In their Feb. 2 op-ed, “Breaking the link between elephants and terrorists,” Johan Bergenas and Monica Medina argued that militarizing the effort to protect elephants would help the fight against poaching. Conservation groups, which have had to work hard to win the trust of governments and local communities, would do well to be wary.

Poaching, like the drug trade and human trafficking, is best combated by law enforcement, asset tracking, demand reduction and public education — not by drones, weaponization of the elephants’ habitat or a vague new front in the war on terror.

Ken Conca, Ellicott City

I was with Natalie Jacewicz through most of her Feb. 2 Local Opinions commentary [“Bao Bao may be the big ticket, but what about the salamander next door?”], but then she made a hasty detour from the larger questions facing zoos today.

How do zoos define conservation? Currently, it seems they have a narrow definition: preserving species. Presenting examples of species in exhibits that seek to mimic native ecosystems is a nice idea, but how will zoos motivate people to actually do something to save those animals where they should be living — in the wild?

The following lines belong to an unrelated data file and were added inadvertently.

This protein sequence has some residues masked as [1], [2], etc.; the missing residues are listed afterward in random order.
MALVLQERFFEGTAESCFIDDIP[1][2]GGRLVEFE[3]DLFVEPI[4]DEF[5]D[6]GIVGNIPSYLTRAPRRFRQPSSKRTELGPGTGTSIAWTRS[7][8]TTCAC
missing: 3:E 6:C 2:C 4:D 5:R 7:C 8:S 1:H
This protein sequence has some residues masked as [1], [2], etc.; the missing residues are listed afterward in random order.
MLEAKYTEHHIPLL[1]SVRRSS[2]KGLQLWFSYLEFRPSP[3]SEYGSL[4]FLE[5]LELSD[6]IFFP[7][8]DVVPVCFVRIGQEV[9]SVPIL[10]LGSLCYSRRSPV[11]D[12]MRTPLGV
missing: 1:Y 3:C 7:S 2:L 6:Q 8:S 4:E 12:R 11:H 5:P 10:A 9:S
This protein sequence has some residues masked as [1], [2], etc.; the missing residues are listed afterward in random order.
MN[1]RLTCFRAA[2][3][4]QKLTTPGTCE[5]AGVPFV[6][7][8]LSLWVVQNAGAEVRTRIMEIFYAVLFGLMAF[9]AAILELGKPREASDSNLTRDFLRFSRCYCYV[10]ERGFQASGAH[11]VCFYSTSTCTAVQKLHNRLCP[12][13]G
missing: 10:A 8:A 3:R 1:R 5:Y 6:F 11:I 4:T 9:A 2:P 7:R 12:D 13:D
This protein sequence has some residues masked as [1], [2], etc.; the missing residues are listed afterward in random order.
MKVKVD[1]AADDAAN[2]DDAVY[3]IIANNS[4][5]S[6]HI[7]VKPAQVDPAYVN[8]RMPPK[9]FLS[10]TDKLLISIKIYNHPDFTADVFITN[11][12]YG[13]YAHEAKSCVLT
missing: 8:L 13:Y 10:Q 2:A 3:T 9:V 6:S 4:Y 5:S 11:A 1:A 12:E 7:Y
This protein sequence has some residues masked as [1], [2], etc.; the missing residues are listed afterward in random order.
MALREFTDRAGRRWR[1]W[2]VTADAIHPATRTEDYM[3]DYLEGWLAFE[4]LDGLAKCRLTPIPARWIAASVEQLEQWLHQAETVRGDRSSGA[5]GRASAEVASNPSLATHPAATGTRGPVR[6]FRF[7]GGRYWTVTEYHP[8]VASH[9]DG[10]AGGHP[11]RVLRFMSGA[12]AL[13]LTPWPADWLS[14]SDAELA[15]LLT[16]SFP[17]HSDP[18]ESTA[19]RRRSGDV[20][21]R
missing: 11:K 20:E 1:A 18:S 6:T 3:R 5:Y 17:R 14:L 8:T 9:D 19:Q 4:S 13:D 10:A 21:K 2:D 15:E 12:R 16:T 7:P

Zoos tells us they are creating an insurance population of certain animals (elephants, for one) in case they go extinct in the wild. But conservation happens where animals live. It means preserving ecosystems and all their inhabitants. It involves politics, economics, environmental concerns, the growth of human population. It’s a daunting challenge, and it needs all the champions it can get.

Zoos tell us they are doing what they can, but the actual amount they spend on conservation is a drop in the bucket compared with their marketing budgets. If zoos truly want to save animals, they must join the battle where it is actually happening — in Africa and Asia.

Until then, the only thing zoos are saving is themselves.

Amy Mayers, Washington